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Cannabis Using Students Outperform Tobacco Using Peers

A joint between two tobacco rolls represents that teenagers using cannabis out perform those who use tobacco.

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Cannabis Using Students Outperform Tobacco Using Peers

The University of Ontario released a study exploring the patterns of use and characteristics of the use and co-use of tobacco and marijuana in adolescents. In addition, the study observed trends of use within gender and academic performance contexts.

According to the study published in the Journal of School Health, cannabis-smoking students outperformed their tobacco-smoking counterparts in school.

Researchers hypothesized a change in social stigma is to account for the higher performing cannabis users.

“Now there is a distinction between marijuana use and co-use with other substances, and it’s an indication of the changing social norms.” The lead study author Michael Chaiton told CTV News. “So it’s not an absolute that they do better; it’s that social norms have changed and the population of people who use marijuana are more like the general population.”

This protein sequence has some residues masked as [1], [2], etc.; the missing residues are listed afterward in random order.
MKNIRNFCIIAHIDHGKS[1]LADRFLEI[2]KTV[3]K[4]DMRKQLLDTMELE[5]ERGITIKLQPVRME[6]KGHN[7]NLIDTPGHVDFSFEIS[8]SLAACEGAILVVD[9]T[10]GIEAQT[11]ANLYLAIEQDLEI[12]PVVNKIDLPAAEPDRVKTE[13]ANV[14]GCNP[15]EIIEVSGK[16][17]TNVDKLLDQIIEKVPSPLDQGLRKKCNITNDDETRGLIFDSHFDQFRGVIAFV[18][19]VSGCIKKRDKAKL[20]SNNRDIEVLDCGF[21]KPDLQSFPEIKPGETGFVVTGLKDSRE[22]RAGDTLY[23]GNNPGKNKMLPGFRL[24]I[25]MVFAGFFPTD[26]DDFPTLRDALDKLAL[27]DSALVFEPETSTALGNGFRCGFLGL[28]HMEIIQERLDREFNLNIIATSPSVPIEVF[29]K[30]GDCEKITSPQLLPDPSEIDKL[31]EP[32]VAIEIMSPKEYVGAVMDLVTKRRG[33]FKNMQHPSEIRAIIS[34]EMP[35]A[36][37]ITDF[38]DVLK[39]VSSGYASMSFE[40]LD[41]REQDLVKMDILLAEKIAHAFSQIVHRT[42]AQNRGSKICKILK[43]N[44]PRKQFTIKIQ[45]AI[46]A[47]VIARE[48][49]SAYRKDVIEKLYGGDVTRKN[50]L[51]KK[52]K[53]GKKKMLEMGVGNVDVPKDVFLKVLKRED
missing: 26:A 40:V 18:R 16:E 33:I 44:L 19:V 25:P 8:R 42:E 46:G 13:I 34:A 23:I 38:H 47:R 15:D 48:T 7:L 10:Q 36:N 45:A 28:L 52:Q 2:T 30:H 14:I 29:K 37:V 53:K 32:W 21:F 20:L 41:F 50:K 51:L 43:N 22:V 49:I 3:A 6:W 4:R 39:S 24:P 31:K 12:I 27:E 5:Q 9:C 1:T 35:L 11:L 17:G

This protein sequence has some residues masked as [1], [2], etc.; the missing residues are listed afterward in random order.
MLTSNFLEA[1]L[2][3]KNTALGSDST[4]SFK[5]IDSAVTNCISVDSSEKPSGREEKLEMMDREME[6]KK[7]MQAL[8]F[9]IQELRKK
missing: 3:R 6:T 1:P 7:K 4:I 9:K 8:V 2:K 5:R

When the study began in 1980 there were statistically more tobacco smokers than marijuana smokers. In later years, marijuana use shot up, while tobacco use went down. The researchers note this is in part due to the effectiveness of anti-tobacco campaigns and that marijuana is more socially acceptable today.

The study analyzed use of 38,331 students in grades 7, 9, and 11 over thirty years from 1981 to 2011.  Still the researchers press that neither marijuana nor tobacco are behind their observed numbers.

“The population of youth [tobacco] smokers right now is one that is a fairly marginalized population, quite a vulnerable population, so they are at high rates of cannabis use but also of other drugs and other behaviours,” Chaiton told CTV. “So the change in trends is that this is a social phenomenon. This is not that tobacco is causing this, it is something that has changed socially in the role of tobacco in society.”

Chaiton also claims tobacco and marijuana are “similar drugs in many different ways” and “people dramatically underestimate the risks associated with cannabis use, particularly among youth.”

Other studies have concluded that marijuana is not linked with long-term cognitive impairment.

Did you use cannabis as a teenager? How did it affect your performance in school? Tell us in the comments below!

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